During the negotiations about the formation of the government, the Popular Front argued for a government that would freeze the payment of the debt, provide benefits for the unemployed, raise the wages, and would say ‘no’ to any attempt to abolish the state subsidy system. This kind of positioning has helped them to get more support in the latest polls.
There are evident conflicts between the right-wing course encouraged by the Popular Front’s central leadership and the will of many rank-and-file activists and of some local leaders. It is for this reason that we have adopted a position favourable to the Front in some regions during the elections, even though we raised our criticisms in very sharp terms too. The central leading body of the Popular Front is not democratic, and uses what some, even within the Front, refer to as Stalinist methods. Hamma Hammami, the figurehead of the Popular Front, says that he is not a Stalinist anymore. But what he does not say is that he is not a socialist or communist anymore either!
The CWI in Tunisia argues for a mass political movement which could link up the militant activist base of the Popular Front with activists of social movements, unemployed youth and, importantly, with the trade unionists and workers of the UGTT. This will require a militant and combative, socialist programme of action which remains faithful to the original objectives of the revolution, as well as a tireless involvement on the ground.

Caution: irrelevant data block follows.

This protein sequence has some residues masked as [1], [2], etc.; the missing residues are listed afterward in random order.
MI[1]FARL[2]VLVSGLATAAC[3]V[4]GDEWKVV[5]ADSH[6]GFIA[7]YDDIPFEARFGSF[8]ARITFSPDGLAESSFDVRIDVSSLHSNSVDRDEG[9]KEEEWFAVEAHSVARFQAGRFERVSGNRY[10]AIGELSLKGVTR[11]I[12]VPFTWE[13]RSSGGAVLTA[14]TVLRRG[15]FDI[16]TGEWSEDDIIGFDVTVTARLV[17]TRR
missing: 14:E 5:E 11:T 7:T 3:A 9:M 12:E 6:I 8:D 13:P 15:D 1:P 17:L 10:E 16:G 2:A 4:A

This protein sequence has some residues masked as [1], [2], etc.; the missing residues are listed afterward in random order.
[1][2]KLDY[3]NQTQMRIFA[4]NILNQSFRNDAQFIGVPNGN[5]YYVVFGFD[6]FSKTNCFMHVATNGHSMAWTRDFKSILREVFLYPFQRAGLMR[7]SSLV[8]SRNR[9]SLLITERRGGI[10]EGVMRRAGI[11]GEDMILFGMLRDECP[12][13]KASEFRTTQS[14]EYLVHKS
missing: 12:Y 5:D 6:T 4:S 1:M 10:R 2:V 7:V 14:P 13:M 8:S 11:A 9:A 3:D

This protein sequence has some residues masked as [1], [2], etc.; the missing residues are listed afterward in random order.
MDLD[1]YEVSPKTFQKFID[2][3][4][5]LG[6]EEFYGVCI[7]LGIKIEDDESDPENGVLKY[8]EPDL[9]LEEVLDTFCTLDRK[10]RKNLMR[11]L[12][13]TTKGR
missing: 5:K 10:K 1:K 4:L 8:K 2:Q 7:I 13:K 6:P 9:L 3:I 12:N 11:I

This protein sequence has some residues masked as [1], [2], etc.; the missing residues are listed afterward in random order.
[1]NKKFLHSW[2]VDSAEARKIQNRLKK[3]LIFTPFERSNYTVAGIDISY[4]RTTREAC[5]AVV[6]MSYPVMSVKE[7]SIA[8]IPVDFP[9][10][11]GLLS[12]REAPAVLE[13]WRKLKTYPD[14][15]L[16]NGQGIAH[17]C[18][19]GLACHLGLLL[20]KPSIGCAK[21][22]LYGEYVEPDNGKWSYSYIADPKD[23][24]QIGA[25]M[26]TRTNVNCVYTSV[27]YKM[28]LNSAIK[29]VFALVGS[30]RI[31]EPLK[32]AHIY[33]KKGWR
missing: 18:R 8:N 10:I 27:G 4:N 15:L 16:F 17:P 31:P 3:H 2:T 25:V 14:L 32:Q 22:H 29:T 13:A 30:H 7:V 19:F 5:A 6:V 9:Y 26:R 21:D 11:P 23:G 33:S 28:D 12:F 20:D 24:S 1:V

The context of the two main bourgeois parties being in government gives a unique position to the left and to the UGTT. Also, the increase of the Popular Front’s number of MP’s gives it the possibility to erect itself as the political ‘sounding-board’ of the workers’ movement and of the struggles of the street. But at the same time, the composition of the new government completely discredits the position defended in the past by many leaders in the Front and within the UGTT, of giving a tacit - or explicit - support to Nida Tounes against the Islamists.
The UGTT leadership is very moderate and has used its position to put in place the last pro-capitalist Jomaa government, which attacked the interests and rights of the UGTT’s affiliates. Some in the union say that these leaders have taken interest in everything except in their own members. That is why, while we will continue to defend the UGTT against any attempt to undermine it by the reactionaries, neo-liberals or right-wing Islamists, we also want to encourage workers and trade union members to re-appropriate their union, by pushing for more internal democracy and for the radicalisation of the union’s actions in the face of this new government, starting with the preparation for a coordinated, cross-sector national strike movement against the austerity plans that are to be announced.